The business with Lt. Reach is different story, in no small part because Reach is such a  preposterous cartoon of a character, a uniformed military officer with neck-length hair who openly smokes dope that he claims is from the General's personal stash, dances dreamily to army commercials that are dressed up as youth-targeted songs, and cackles like a madman as the drug gets to work. Whatever good the film has done with character creation up to this point is effectively derailed here, as the light-hearted and largely low-key drama makes a jarring dive into overplayed satire. Perhaps coincidentally, this is also where any real development of the principal characters grinds to a halt and they start coasting instead almost solely on what little we learned about them in their introductory scenes. Partly as a result, by the time the film hits its belated climax my interest had waned to the point where I no longer cared much how things worked out for any of them.

So what went wrong here? How is it that a film that engaged me with its opening scenes lost me by its end? It's a question I found myself pondering after the end credits rolled, as on paper FM would seem to right up my political street. Jeff's refusal to run commercials he feels are morally questionable should certainly resonate with someone who from the outset rejected the very idea of taking advertising on his website (that the station does run ads for companies that are probably as shifty and deceptive as the Army recruiters is something we'll write off to a 70s unawareness of the scale of corporate evil to come), and the notion of the staff unifying in strike action in support of Jeff's position gets a big thumbs-up from this lifelong union man. I also found it initially easy to warm to the lead characters and enjoyed the naturalistic edge the actors who play them bring to their performances, but after their economical introductions the film then never gets under their skins of any of them, and with so little made of potentially interesting plot points, it kind of needed to. As a result, the climactic protest to protect Jeff's position, which should have had me rooting for the station staff and punching the air with my fist in cheerful support, prompted no more than a disinterested shrug. It doesn't help that this turn of events comes so late in the story that it's seemingly over before it's begun, which leaves no time for any meaningful discussion of the ethics of the situation in which the station staff find themselves – just a whiff of the sort of debates that the student occupation of the administrative building in Stanley Kramer's R.P.M. prompted would have gone a long way here. Instead it plays out as a string of predictable soundbites and actions, and as a boisterous crowd of supporters gathers outside of the station, the scene's studio lighting gives the whole thing an air of artificiality, making it feel less like a protest and more like the setup for the climactic song of a musical. Even this pales when compared to what immediately follows, a final 'feel-good' twist that's so painfully clichéd and narratively preposterous that it had me shouting angry insults at the screen.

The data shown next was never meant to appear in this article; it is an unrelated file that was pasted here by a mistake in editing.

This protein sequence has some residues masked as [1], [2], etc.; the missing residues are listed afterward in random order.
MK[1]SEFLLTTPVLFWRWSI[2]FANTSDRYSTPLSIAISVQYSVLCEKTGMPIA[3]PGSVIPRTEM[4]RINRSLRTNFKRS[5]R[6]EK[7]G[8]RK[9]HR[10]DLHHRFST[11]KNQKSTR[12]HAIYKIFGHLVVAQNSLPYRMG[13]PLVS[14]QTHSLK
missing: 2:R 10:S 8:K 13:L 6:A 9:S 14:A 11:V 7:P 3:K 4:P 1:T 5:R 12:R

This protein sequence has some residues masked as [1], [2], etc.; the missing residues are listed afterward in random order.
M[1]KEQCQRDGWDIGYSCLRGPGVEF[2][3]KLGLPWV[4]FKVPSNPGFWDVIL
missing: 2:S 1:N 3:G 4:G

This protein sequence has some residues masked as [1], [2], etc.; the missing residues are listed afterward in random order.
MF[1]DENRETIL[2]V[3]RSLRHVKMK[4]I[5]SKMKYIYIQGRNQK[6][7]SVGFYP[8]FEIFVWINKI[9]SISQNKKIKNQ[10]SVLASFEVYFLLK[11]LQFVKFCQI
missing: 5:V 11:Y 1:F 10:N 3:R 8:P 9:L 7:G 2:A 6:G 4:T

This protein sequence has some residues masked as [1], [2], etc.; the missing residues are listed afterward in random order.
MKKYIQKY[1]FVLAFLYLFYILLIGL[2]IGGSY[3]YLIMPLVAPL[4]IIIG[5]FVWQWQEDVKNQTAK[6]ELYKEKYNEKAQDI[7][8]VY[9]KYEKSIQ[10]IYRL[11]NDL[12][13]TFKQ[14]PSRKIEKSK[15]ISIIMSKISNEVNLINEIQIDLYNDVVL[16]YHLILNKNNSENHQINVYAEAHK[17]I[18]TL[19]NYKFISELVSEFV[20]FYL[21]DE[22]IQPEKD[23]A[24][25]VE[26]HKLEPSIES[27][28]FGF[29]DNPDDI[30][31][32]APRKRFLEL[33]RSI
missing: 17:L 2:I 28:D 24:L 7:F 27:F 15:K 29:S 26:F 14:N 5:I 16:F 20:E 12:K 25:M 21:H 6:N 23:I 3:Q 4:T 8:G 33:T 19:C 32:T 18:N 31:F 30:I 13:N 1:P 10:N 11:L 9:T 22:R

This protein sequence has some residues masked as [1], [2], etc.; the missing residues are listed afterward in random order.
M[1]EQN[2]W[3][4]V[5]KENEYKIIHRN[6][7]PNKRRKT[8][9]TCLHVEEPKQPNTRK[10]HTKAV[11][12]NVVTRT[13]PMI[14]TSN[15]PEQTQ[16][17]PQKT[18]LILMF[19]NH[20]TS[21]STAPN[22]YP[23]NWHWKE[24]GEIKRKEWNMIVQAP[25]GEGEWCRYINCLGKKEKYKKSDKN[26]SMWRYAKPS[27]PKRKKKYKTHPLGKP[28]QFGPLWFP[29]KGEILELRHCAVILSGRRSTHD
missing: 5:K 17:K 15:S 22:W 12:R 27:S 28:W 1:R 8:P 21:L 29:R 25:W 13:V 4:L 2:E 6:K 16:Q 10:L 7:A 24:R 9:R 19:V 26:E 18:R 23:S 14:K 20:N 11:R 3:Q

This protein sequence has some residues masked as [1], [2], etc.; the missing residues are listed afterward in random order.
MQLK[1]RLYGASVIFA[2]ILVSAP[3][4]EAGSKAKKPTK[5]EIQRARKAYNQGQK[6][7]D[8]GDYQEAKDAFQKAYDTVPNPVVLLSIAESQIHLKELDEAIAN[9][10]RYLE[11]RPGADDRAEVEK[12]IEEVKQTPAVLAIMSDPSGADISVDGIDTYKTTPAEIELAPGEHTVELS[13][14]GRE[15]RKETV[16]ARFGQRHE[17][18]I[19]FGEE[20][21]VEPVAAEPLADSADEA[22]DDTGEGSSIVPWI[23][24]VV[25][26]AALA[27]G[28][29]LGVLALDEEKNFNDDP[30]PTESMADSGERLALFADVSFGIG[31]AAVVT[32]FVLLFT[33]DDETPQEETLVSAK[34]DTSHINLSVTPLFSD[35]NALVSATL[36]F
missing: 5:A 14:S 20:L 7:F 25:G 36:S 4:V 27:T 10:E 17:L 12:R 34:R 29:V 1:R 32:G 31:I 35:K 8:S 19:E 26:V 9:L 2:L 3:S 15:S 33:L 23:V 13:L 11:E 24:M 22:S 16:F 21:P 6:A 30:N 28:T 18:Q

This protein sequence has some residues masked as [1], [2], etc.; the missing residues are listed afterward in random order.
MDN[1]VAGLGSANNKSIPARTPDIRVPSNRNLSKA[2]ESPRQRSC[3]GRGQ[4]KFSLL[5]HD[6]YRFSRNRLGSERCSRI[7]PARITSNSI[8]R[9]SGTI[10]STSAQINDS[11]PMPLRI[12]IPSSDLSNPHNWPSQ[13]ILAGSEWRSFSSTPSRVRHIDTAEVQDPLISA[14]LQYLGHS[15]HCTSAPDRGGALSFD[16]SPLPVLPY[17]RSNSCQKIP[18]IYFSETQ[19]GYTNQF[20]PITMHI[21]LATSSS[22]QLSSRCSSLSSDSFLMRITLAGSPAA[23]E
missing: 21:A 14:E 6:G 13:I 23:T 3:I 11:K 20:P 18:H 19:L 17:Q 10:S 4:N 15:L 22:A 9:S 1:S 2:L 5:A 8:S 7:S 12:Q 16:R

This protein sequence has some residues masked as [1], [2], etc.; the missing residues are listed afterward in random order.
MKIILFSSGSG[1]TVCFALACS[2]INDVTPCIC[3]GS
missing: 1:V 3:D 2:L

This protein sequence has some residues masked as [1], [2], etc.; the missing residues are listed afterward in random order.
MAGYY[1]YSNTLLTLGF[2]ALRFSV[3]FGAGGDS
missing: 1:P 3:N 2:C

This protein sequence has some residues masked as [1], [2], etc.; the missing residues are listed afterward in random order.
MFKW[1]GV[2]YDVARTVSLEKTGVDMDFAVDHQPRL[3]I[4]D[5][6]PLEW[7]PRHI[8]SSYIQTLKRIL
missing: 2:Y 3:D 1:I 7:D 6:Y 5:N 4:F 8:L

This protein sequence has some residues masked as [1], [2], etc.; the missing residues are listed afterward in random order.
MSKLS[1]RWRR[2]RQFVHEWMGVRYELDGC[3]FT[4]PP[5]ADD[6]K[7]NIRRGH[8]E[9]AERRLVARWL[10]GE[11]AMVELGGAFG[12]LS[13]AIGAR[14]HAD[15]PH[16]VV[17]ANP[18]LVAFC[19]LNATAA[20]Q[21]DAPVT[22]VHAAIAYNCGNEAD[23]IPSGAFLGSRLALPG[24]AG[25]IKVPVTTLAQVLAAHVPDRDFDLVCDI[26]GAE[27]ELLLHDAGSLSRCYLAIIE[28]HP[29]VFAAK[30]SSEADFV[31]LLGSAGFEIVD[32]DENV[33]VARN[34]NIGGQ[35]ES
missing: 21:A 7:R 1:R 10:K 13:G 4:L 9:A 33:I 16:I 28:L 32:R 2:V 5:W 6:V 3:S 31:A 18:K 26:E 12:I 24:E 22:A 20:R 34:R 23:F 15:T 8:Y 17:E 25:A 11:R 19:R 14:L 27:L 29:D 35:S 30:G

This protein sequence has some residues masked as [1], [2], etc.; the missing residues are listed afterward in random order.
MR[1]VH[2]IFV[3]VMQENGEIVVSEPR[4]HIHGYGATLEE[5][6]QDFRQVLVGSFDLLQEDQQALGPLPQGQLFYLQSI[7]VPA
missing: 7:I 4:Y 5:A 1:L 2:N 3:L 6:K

A crowd gathers outside the studio